He provided me with a visual aid when I turned around - a tin basin filled with brown mush and red something-or-other smeared in with it. He said he had seen blood in his stools, and he even dipped his finger in the "feces", licked it, and said it was bitter. I guess I must have been somewhat surprised - not from gross out, but from professional curiosity on how to reproduce correct-looking dysentery. I peered at it, much as a real doctor would -after all, stool samples help tell the real tale. I gave him a couple of opium pills and instructions to be off his feet for the day. If he still felt bad by three pm, come back for a separate dose.

In reality he was hoping for actual vinegar. He had a very real allergy to vinegar which caused him to vomit violently, and he hoped to indulge in such dramatics to see what my reaction would be. Unfortunately, "Dr. Steinert" was an allopath and did not put much faith in folk remedies, and I myself in reality saw no reason to give him vinegar for the dysentery. Opium pills, however, have consistently demonstrated to tighten the bowels and help relieve and relax the rectal spasms consistent with severe diarrhea.

So - quite a lot of knowledge was passed back and forth for one patient at one surgeons call at one specific event - illness, symptomology, diagnosis, pharmaceutical dispensing, and the administration to write up the patient, treatment and prescription registers.

Of course I do not expect this level of knowledge from new folks, nor do I write this to discourage anybody from nineteenth century medicine. Merely to show what a technical subject medicine is and thus the first nine to twelve months should be evenly divided with item acquisition and read, read, read. Shoot, I've been doing this for years and I still must read, read, read.

And so I drone on . . .

hta1970
02-25-2008, 02:45 PM
I too do not own a horse, but I use this knowledge in preparing my personal kit. I am currently seeking out a valise for my personal gear. This is where my personal items would have been carried and without the horse, would still be the correct way for me to store my gear in camp rather than in a chest of some other storage device

It is important to remember that medical officers wore better quality uniforms (I'm talking wool weight and quality) that an enlisted uniform and they were privately purchased from a tailor. That means investing in a quality uniform, not an off the rack ill fitting uniform. Without making one yourself (and this might require some tailoring experience) you are looking at $500 easy for a frock coat. Yes you can find ones ready made or from mainstream vendors for less, but you will only end up with a costume, not a properly made and fitting uniform. The wool must be upgraded, the lining must be upgraded etc.... And beware of the buttons! There are quite a few vendors out there selling post war buttons just because someone wants something "like that button." Being a Maryland doctor, there are two types of buttons offered by one vendor. One costs a little bit more, it is the "muffin" style with the correct eagle over the state arms. The other "less expensive" option from the same vendor has a cornet rahter than an eagle and is a design that is 10-20 years post war and even though made by Waterbury is completely wrong. Interestingly, another vendor sells the correct "muffin" style button less than the farby button this very mainstream vendor offers.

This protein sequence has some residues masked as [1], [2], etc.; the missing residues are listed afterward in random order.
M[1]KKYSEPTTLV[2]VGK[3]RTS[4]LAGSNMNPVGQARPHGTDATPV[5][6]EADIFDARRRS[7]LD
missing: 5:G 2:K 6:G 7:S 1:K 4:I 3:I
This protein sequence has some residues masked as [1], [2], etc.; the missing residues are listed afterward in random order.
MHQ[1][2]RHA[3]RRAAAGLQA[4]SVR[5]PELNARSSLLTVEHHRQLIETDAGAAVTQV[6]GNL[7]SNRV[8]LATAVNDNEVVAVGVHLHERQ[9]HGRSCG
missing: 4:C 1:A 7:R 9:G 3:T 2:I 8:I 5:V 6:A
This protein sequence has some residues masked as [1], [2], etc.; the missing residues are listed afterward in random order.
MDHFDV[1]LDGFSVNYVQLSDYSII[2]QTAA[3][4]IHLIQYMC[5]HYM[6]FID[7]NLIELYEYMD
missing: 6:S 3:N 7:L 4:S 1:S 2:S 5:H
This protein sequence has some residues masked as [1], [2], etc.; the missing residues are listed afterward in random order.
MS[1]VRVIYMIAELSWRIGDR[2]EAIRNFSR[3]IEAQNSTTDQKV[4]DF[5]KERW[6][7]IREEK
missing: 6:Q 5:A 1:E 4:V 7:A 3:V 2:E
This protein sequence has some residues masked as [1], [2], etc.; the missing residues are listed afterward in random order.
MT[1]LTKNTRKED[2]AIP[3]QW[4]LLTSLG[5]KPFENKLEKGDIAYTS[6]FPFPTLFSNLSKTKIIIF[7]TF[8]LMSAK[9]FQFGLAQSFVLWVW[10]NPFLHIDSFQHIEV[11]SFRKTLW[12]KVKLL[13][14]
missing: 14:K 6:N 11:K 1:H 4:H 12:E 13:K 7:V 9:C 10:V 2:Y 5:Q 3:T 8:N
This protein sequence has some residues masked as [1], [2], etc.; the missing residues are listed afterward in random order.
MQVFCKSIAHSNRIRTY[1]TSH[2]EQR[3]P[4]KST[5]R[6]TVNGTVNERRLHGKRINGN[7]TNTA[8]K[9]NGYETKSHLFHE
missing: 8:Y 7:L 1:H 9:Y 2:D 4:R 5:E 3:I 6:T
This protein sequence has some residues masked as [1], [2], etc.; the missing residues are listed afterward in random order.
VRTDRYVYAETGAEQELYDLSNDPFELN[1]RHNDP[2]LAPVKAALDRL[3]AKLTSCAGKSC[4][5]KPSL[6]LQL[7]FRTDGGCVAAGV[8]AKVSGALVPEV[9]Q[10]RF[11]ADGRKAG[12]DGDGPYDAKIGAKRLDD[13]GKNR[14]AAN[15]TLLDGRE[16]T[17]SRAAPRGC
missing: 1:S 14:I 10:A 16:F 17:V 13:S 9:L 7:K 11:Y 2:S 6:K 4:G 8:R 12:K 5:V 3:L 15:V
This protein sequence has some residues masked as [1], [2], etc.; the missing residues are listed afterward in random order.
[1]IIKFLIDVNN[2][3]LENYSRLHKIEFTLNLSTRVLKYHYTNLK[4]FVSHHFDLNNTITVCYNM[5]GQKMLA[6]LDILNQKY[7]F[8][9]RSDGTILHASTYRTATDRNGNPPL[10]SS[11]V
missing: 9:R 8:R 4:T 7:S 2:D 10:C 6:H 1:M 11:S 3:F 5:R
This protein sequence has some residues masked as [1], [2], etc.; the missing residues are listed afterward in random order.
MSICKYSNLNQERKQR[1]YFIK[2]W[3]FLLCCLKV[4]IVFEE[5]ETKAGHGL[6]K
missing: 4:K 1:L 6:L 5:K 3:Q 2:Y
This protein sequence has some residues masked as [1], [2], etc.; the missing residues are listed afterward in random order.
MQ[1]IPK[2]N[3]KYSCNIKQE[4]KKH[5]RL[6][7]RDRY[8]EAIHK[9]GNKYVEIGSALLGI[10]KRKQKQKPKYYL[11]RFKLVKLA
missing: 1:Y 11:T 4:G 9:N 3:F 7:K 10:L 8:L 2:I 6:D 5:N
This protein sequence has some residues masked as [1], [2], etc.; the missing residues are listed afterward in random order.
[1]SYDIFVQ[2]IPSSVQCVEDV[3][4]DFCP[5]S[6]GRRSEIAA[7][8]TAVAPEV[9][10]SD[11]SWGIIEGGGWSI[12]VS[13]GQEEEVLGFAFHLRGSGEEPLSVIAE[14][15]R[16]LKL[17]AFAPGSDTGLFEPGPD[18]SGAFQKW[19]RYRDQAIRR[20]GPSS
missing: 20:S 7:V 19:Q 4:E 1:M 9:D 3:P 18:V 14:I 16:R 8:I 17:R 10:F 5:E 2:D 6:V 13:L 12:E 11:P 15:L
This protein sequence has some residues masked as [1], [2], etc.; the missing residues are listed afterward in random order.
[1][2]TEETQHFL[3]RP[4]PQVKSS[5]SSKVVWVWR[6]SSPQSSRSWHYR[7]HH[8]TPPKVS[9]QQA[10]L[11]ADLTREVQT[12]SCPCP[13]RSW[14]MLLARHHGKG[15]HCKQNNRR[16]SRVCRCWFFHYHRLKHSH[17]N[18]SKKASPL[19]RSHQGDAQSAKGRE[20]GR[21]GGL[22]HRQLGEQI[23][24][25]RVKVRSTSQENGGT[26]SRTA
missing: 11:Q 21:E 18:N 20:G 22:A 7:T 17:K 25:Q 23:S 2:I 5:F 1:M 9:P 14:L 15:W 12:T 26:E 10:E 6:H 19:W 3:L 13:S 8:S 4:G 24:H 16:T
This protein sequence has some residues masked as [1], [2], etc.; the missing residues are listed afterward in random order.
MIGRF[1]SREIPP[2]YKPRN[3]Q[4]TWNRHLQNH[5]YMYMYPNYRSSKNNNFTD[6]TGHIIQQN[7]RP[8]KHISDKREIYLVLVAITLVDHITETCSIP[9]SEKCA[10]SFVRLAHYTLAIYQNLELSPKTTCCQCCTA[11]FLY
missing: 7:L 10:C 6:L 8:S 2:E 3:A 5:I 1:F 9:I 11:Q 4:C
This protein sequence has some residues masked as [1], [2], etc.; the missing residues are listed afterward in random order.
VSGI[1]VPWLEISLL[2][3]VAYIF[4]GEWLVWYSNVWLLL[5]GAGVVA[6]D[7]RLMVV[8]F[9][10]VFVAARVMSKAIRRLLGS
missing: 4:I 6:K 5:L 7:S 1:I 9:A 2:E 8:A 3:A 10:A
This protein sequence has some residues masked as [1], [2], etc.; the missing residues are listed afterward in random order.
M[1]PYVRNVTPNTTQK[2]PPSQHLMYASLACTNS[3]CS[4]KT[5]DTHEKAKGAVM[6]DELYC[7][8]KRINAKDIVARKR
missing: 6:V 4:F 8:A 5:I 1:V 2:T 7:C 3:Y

My mentioning this is to prove that price is never a guding factor is what is correct or not. What one needs to do is research the details of the impression and not rush out to buy anything. Tlak to those who have been there and are here on this forum. Check out vendors recommended for the time and energy they spend making a authentic product. You will save money in the long run by not having to replace items because you bought the wrong thing.

Authentic Campaigner has a list of recommended vendors and they make great things. They are worth checking out, but be sure to shop around as prices vary from one to another, even though they all make great stuff. I personally have delt with 3 of them so far and have been very pleased. My new shoes arrived from one maker and they fit like a glove, only $40 more than mainstream shoes, but the quality and craftsmanship shows and is evident once you put them on your feet. you just need to be prepared to place your order and wait. (mine ordered last month took about 4 weeks)

FloridaConfederate
02-25-2008, 05:52 PM
He provided me with a visual aid when I turned around - a tin basin filled with brown mush and red something-or-other smeared in with it. He said he had seen blood in his stools, and he even dipped his finger in the "feces", licked it, and said it was bitter

Wow. Try getting that out of yer sky blue trousers.